Poet Park Mok-wol reminds me of buckwheat jelly because of his poetry titled "Silent Appetite.” Park says that he feels a sudden craving for buckwheat jelly, describing it as a bland, delicately rich, humble and decent dish. When he feels empty and lost at dusk in spring, buckwheat jelly is brought onto his dining table, which well explains why I recall Park Mok-wol and buckwheat jelly when I feel a hole in my heart in late spring.
Park has been said to have a decent and humble ego. Filled with warmth and generosity, his poetry only proves the statement fully right. He must never have been a snobbish boastful intellectual. Whereas a lot of people out there exaggerate what they actually possess, few practice humidity and decency. We tend to forget rarities or simply value them.
I recommend "Any Day” as I would love to see us alike join up with someone priceless. Despite being a poet, Park regards himself as a lousy man who is poor not only at showing who he has got but also at making a living for his family. He does not go the extra mile to pretend to be a better person. He appreciates things as they are with a sense of satisfaction. Although Park, as a member of Cheongrok-pa (the Blue Deer school), being highly commended as a top leading poet representing South Korea just as Kim So-wol in North Korea, he humbly expresses his gratitude with his eyes filled with tears. I cannot but bow to him.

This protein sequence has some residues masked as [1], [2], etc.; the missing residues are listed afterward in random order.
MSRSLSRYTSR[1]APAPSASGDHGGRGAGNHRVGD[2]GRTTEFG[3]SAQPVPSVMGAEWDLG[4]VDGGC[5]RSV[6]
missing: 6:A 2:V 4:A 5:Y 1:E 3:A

Park exemplifies what a grown-up is supposed to be like. He only makes me wish to follow into his footsteps while practicing modesty, choosing understanding over reproach and hope over ambition. I wish to be a modest person just like buckwheat jelly.